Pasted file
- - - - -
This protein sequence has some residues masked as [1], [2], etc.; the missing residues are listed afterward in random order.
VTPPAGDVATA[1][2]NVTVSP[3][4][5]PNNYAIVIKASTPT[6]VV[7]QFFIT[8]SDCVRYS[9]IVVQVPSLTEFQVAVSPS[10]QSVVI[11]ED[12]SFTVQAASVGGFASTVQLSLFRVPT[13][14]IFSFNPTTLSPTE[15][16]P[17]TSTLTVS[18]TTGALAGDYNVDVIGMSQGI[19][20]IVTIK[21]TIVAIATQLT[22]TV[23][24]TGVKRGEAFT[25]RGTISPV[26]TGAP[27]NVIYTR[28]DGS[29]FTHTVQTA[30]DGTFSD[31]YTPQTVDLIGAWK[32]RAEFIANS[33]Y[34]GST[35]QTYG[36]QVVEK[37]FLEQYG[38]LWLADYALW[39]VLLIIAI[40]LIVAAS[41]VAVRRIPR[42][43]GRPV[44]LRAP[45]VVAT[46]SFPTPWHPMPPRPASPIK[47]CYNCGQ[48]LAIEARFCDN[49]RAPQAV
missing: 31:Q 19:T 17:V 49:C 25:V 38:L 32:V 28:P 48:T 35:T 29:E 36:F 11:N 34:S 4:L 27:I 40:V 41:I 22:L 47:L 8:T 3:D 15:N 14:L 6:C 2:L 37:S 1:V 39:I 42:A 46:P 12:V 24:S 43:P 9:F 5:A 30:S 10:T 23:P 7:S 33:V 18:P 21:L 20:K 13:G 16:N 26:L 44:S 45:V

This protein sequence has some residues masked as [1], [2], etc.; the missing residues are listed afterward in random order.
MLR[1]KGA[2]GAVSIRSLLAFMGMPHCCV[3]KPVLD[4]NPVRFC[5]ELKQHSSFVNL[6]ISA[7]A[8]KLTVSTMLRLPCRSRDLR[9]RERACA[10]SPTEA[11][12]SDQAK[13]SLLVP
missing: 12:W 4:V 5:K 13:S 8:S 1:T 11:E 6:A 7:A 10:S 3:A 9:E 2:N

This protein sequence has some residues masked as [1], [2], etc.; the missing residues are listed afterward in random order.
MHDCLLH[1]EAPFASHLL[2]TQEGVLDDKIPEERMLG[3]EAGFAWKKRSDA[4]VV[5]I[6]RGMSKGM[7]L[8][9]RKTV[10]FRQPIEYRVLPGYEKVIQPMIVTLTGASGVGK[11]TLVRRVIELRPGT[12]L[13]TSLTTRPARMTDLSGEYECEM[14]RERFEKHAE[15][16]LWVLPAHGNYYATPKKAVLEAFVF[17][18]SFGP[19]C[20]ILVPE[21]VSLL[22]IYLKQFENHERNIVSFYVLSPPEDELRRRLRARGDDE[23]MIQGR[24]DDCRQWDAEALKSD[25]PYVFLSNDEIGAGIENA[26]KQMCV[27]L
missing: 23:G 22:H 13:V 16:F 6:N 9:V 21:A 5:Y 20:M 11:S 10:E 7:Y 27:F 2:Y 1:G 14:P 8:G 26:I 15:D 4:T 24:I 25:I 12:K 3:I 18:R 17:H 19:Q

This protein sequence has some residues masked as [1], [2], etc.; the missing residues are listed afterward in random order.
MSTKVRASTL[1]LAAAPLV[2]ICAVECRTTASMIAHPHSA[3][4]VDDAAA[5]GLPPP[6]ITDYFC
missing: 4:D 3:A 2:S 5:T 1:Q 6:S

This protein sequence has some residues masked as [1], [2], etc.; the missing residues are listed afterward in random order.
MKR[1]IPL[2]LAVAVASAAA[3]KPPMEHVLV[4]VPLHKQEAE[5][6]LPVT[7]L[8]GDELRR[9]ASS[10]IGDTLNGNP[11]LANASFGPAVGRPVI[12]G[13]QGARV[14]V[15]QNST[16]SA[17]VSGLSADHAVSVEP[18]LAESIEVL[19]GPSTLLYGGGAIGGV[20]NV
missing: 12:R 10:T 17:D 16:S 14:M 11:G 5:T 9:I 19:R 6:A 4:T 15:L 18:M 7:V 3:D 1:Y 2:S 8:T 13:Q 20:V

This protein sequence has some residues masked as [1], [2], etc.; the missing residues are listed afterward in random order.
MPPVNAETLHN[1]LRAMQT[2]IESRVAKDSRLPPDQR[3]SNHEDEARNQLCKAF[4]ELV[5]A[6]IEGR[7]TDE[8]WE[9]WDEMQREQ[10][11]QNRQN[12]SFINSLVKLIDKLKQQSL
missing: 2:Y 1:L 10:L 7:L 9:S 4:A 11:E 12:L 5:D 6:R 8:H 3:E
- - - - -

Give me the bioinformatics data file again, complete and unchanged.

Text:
This protein sequence has some residues masked as [1], [2], etc.; the missing residues are listed afterward in random order.
VTPPAGDVATA[1][2]NVTVSP[3][4][5]PNNYAIVIKASTPT[6]VV[7]QFFIT[8]SDCVRYS[9]IVVQVPSLTEFQVAVSPS[10]QSVVI[11]ED[12]SFTVQAASVGGFASTVQLSLFRVPT[13][14]IFSFNPTTLSPTE[15][16]P[17]TSTLTVS[18]TTGALAGDYNVDVIGMSQGI[19][20]IVTIK[21]TIVAIATQLT[22]TV[23][24]TGVKRGEAFT[25]RGTISPV[26]TGAP[27]NVIYTR[28]DGS[29]FTHTVQTA[30]DGTFSD[31]YTPQTVDLIGAWK[32]RAEFIANS[33]Y[34]GST[35]QTYG[36]QVVEK[37]FLEQYG[38]LWLADYALW[39]VLLIIAI[40]LIVAAS[41]VAVRRIPR[42][43]GRPV[44]LRAP[45]VVAT[46]SFPTPWHPMPPRPASPIK[47]CYNCGQ[48]LAIEARFCDN[49]RAPQAV
missing: 31:Q 19:T 17:V 49:C 25:V 38:L 32:V 28:P 48:T 35:T 29:E 36:F 11:N 34:S 4:L 27:I 40:V 41:I 22:L 47:L 8:T 3:D 15:N 14:L 6:C 2:L 37:S 1:V 39:I 42:A 46:P 12:V 24:S 43:P 9:F 5:A 30:S 10:T 23:P 7:S 33:V 18:P 21:L 20:K 13:G 16:N 26:L 44:S 45:V

This protein sequence has some residues masked as [1], [2], etc.; the missing residues are listed afterward in random order.
MLR[1]KGA[2]GAVSIRSLLAFMGMPHCCV[3]KPVLD[4]NPVRFC[5]ELKQHSSFVNL[6]ISA[7]A[8]KLTVSTMLRLPCRSRDLR[9]RERACA[10]SPTEA[11][12]SDQAK[13]SLLVP
missing: 12:W 4:V 5:K 13:S 8:S 1:T 11:E 6:A 7:A 10:S 3:A 9:E 2:N

This protein sequence has some residues masked as [1], [2], etc.; the missing residues are listed afterward in random order.
MHDCLLH[1]EAPFASHLL[2]TQEGVLDDKIPEERMLG[3]EAGFAWKKRSDA[4]VV[5]I[6]RGMSKGM[7]L[8][9]RKTV[10]FRQPIEYRVLPGYEKVIQPMIVTLTGASGVGK[11]TLVRRVIELRPGT[12]L[13]TSLTTRPARMTDLSGEYECEM[14]RERFEKHAE[15][16]LWVLPAHGNYYATPKKAVLEAFVF[17][18]SFGP[19]C[20]ILVPE[21]VSLL[22]IYLKQFENHERNIVSFYVLSPPEDELRRRLRARGDDE[23]MIQGR[24]DDCRQWDAEALKSD[25]PYVFLSNDEIGAGIENA[26]KQMCV[27]L
missing: 23:G 22:H 13:V 16:F 6:N 9:V 21:A 5:Y 20:M 11:S 10:E 7:Y 27:F 2:Y 1:G 14:P 8:G 26:I 15:D 4:T 24:I 25:I 12:K 3:I 18:R 17:H 19:Q

This protein sequence has some residues masked as [1], [2], etc.; the missing residues are listed afterward in random order.
MSTKVRASTL[1]LAAAPLV[2]ICAVECRTTASMIAHPHSA[3][4]VDDAAA[5]GLPPP[6]ITDYFC
missing: 4:D 3:A 2:S 5:T 1:Q 6:S

This protein sequence has some residues masked as [1], [2], etc.; the missing residues are listed afterward in random order.
MKR[1]IPL[2]LAVAVASAAA[3]KPPMEHVLV[4]VPLHKQEAE[5][6]LPVT[7]L[8]GDELRR[9]ASS[10]IGDTLNGNP[11]LANASFGPAVGRPVI[12]G[13]QGARV[14]V[15]QNST[16]SA[17]VSGLSADHAVSVEP[18]LAESIEVL[19]GPSTLLYGGGAIGGV[20]NV
missing: 12:R 10:T 17:D 16:S 14:M 11:G 5:T 9:I 19:R 6:A 4:T 15:L 18:M 7:V 3:D 1:Y 2:S 8:T 13:Q 20:V

This protein sequence has some residues masked as [1], [2], etc.; the missing residues are listed afterward in random order.
MPPVNAETLHN[1]LRAMQT[2]IESRVAKDSRLPPDQR[3]SNHEDEARNQLCKAF[4]ELV[5]A[6]IEGR[7]TDE[8]WE[9]WDEMQREQ[10][11]QNRQN[12]SFINSLVKLIDKLKQQSL
missing: 2:Y 1:L 10:L 7:L 9:S 4:A 11:E 12:L 5:D 6:R 8:H 3:E